Under an agreement signed by the UN and Cambodia, the ECCC was set up as an independent court using a mixture of Cambodian staff and judges and foreign personnel. It is designated to try those deemed most responsible for crimes and serious violations of Cambodian and international law between 17 April 1975 and 6 January 1979.

Walking Away from the Killing Fields: How a Hopeless Boy Became a Professor

book cover

This book tells a story about Nophea Sasaki's determination to overcome his childhood's fear and pursue and accomplish his dreams. This book will teach the reader with real life experiences and examples how to bring their dream to realization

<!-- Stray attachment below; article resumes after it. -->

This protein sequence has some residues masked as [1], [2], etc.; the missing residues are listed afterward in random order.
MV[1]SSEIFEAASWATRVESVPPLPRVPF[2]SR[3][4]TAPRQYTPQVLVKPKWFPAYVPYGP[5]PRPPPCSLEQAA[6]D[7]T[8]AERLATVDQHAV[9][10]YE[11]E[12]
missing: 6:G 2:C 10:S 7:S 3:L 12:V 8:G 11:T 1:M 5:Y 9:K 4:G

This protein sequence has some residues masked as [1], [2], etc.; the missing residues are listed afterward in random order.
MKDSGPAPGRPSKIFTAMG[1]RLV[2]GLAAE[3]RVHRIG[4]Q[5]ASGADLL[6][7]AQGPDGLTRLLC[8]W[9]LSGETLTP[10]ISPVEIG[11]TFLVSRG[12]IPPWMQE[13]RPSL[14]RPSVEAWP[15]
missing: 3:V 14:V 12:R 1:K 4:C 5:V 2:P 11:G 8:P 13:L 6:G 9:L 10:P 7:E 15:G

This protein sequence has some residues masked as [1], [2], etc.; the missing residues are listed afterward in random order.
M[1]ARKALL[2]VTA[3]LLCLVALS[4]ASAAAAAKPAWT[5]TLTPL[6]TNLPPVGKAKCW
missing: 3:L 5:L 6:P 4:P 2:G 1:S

Nophea SasakiFeb

(PRLog.Org) – Feb 07, 2008 – Dr. Nophea Sasaki is announcing the launching of his book Walking Away From the Killing Field – How a Hopeless Boy Became a University Professor in Japan. It is a motivational book that will teach the reader step by step how to become a university professor, and more important than that, how to pursue his/her life's dreams.

Nophea and his family were forced to migrate when the Khmer Rouge regime took power in 1975. He was submitted to witness his father's execution in 1977 and his sister's death as a result of starvation later in 1977. Left with nothing but hope, courage and the determination to change the outcome of his life, Nophea managed to get himself educated becoming a respectable professor at the University of Hyogo in Japan.